Sustainability is more than just climate change – it’s also about protecting the social fabric of society. And that means companies should go further than meeting a legal minimum wage and embrace the concept of fair wages, says Professor Daniel Whitehead-Vaughan.
Professor Daniel Vaughan-Whitehead
Founder and co-chair of the Fair Wage Network
Sustainable investing means looking at the environmental, social and governance (ESG) credentials of companies. Much of the focus in recent years has been on the E, as the world battles global warming, and the G, as investors demand more sustainable governance at companies and countries.
There has been less attention paid to the S, and particularly the social consequences of low pay, says Professor Whitehead-Vaughan. He is the founder and co-chair of the Fair Wage Network, a non-profit organization focused on sharing, aligning and promoting wage-related research, methodologies and best practices. The Geneva-based group also engages in direct consulting with corporations and their supply chains worldwide.
“Fair wages are those that cover the real cost of an employee’s basic needs while also respecting the economic constraints of employers,” says Professor Whitehead-Vaughan, writing as a guest author in the RobecoSAM Yearbook 2019. “Moreover, for many industries, this involves not only evaluating their own wage practices but also being a ‘fair-wage’ champion and resource for the companies within their supply chains.”
Using case study evidence, he demonstrates why addressing compensation using a fair wage approach is beneficial for employee well-being. It also improves company profits and helps respective supply chain partner achieve more sustainable outcomes. Investors can also contribute in their role as active owners, he says.
“Investors, concerned about protecting not only the Earth’s natural resources but also its human resources, should push global companies for more accountability, transparency and action when it comes to fair wages and compensation for employees and their dependents,” he says.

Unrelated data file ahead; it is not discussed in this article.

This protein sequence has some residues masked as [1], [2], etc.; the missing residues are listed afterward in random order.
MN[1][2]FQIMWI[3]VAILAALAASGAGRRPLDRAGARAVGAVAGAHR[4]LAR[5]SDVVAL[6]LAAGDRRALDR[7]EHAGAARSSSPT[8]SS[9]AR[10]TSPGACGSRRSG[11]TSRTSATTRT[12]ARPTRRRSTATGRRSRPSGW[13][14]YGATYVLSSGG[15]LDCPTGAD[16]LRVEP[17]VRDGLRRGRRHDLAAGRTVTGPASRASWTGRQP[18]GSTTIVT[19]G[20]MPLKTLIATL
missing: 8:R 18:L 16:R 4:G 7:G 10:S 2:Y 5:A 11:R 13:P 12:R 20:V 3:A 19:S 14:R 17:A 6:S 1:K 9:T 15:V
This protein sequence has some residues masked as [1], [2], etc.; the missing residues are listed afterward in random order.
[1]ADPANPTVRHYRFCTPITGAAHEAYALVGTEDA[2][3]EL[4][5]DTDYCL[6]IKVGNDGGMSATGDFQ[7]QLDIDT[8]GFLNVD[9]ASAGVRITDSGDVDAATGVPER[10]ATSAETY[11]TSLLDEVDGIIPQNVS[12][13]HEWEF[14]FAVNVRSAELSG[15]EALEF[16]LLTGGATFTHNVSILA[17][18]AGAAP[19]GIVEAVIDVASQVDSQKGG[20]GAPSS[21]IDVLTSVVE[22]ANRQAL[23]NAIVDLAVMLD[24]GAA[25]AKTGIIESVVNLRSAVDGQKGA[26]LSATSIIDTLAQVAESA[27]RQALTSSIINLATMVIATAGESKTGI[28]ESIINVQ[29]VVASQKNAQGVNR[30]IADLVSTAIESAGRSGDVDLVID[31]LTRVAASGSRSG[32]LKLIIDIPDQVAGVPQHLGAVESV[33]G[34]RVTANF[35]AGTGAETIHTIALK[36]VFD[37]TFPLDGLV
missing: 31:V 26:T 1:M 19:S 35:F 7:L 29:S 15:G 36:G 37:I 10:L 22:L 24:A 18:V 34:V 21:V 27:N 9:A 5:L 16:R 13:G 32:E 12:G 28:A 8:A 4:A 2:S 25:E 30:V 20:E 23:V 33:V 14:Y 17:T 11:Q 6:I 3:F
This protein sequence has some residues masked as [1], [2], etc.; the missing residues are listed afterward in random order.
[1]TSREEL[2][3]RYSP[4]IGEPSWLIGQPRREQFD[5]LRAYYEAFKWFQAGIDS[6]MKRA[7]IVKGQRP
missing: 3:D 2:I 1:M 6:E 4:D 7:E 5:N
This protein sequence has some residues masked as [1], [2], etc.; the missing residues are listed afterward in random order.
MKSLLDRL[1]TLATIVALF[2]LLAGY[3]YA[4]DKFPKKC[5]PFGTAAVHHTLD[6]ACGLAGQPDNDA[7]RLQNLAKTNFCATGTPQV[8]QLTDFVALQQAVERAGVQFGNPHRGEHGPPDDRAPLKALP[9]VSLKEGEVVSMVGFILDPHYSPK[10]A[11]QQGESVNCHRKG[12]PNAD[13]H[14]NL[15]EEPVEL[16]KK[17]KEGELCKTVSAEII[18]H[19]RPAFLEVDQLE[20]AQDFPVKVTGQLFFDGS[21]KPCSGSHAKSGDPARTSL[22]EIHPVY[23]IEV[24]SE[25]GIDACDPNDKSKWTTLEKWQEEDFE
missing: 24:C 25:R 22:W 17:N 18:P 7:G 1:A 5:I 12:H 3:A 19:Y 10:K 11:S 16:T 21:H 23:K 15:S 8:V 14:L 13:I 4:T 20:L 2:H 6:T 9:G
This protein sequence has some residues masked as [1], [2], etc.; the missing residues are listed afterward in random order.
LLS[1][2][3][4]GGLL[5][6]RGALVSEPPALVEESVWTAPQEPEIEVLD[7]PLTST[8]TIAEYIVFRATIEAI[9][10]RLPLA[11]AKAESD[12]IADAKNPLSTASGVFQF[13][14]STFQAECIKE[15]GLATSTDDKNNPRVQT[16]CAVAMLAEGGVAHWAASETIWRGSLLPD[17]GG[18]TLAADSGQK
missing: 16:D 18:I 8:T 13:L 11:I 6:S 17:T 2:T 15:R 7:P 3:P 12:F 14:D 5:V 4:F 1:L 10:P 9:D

Professor Whitehead-Vaughan presents some ‘startling statistics’ to back up his case. He says the number of people in ‘vulnerable employment’ – defined as those lacking formal work arrangements, having inadequate earnings or difficult working conditions – is an incredible 42% of the total global workforce. This now affects 1.4 billion people, a figure that is growing at a rate of 11 million a year.
Half of these are the ‘working poor’, defined as those earning below US 3.10 a day in terms of purchasing power parity, mainly in emerging and developing countries. Legislated minimum wages have improved things in some countries, but there remains a gap with real living costs, he says.
“The main problem is that [minimum wages] are not fixed systematically at the living wage threshold, but are rather a threshold borne out of political compromise between governments, trade unions and employer organizations, based on prevailing ‘economic and social considerations’,” he says.
“As a result, the minimum wage is often much lower than the living wage. The gap between what workers earn as a minimum wage and what they actually require to support the basic needs of themselves and their families is stark. Unsurprisingly, the gap is higher in regions with weak labor institutions; among these, Africa, the Middle East and Russia stand out.”
To address the imbalance, the Fair Wage Network has established a methodology to calculate what it should be. “Transparent thresholds and standardized benchmarks can be established which can be used to compare wages of companies, for instance, along a supply chain,” says Whitehead-Vaughan. “The importance of common standards, unified methodologies and analyses tools have also been recognized by other groups seeking progress and equality within worldwide wages.”